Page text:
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Basic point-and-shoot cameras are on their way to extinction, and there's no denying that smartphones should take the blame. Smartphone cameras are easy to use, capable of producing great images, and most importantly, they're always available when we need them. But can a smartphone take photos as well as a proper DSLR camera? That's what we're here to find out.
iPhone 6 Plus and the Samsung Galaxy Note 4. They'll be racing against a Canon EOS 650D, which is an entry-level DSLR with an 18-megapixel CMOS sensor measuring 22.3 by 14.9 millimeters. As for the samples you're about to see below, they've been taken using the phones' automatic settings. The DSLR camera was in its fully automatic mode, shooting RAW images which we then converted into JPEG with as little post-processing as possible.For our latest blind camera comparison, we've gathered two of the top cameraphones out there, namely the
As usual, all high-resolution images have been downscaled and cropped to an identical size – this makes it impossible to guess a device by the size of its photo. Also, note that the order of the images within scenes is totally random. In other words, the first device in scene 1 may have not ended up in first position in the next scene – another way of spicing things up a bit.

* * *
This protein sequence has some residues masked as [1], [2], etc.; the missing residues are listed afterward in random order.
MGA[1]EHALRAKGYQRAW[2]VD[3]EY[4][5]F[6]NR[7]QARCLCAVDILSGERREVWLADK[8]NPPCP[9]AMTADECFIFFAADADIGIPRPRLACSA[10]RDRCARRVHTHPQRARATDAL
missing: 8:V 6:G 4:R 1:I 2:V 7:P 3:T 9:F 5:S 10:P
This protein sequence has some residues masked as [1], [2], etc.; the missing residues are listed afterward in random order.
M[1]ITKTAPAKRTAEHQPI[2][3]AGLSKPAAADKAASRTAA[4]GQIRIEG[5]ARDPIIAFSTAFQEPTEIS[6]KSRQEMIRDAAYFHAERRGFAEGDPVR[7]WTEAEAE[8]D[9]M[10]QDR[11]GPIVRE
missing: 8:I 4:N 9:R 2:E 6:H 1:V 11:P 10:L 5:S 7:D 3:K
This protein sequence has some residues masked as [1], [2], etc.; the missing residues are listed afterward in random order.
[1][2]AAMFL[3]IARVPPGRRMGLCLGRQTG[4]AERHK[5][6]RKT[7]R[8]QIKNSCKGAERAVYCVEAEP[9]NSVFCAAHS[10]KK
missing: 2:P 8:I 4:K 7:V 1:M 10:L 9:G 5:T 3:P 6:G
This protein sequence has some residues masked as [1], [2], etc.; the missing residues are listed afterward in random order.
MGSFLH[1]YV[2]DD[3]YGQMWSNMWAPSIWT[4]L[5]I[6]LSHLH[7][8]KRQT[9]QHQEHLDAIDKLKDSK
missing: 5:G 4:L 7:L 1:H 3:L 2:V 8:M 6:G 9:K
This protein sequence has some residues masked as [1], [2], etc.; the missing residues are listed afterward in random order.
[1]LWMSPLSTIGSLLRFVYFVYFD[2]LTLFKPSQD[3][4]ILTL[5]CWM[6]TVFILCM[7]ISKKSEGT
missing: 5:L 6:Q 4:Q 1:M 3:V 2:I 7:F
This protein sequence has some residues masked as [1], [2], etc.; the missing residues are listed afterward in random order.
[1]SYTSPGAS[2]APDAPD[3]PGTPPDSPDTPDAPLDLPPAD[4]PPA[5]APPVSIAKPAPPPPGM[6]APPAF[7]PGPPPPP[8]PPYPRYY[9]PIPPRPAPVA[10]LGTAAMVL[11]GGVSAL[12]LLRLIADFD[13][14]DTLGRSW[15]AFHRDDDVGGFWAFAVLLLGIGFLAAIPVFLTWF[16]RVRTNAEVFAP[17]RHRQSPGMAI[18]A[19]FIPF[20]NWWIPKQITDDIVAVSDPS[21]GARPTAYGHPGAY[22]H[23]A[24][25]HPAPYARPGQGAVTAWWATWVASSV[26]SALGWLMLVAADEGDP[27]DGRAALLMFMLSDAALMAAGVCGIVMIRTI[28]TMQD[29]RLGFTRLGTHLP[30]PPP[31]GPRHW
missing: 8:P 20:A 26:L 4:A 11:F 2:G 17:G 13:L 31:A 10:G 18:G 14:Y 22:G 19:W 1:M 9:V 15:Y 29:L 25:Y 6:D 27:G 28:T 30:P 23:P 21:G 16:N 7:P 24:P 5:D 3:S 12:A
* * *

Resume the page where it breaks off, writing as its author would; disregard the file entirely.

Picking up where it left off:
Now feel free to take a good look at all images and cast your votes below! The winning device will be announced in a few days.
Those of you who have kids surely know what it is to have stuffed animals, toy trucks, and building blocks scattered all over the house. Anyway, here's a shot demonstrating how the three cameras capture colorful scenes – whether they boost saturation or keep its level rather neutral. Daylight was coming through the windows behind the photographer.
The cloudy weather wasn't helping us much when taking this image, but nevertheless, we managed to get a nice shot from all three cameras. The university's façade is nicely decorated, which lets us explore how well the three cameras deal with fine details. (And yes, that's a statue of a nude lady up there.)
And here's a close-up of... we aren't sure what these are, but we don't think they're safe to eat. Anyway, this scene demonstrates the depth of field effect created by cameras. Intricate details are also present. The photo was taken on an overcast afternoon, hence the lack of color vividness and vibrancy in the images.
Several minutes later, we captured this image in the park. The sun's rays were still barely piercing the dense layer of clouds in the sky.
Later that afternoon, we came across this scene and thought we'd take a shot. It turns out that the image is great for judging how well details are preserved by each camera. (In case you're wondering, these are the remains of an ancient public baths complex, built by the Roman empire.)
And lastly, here's a night photo – the kind of scene that's a challenge for any camera. No flash was used, and we relied solely on the cameras' software to pick the right settings. The Note 4 automatically detected a night scene, while the camera's flash was manually disabled.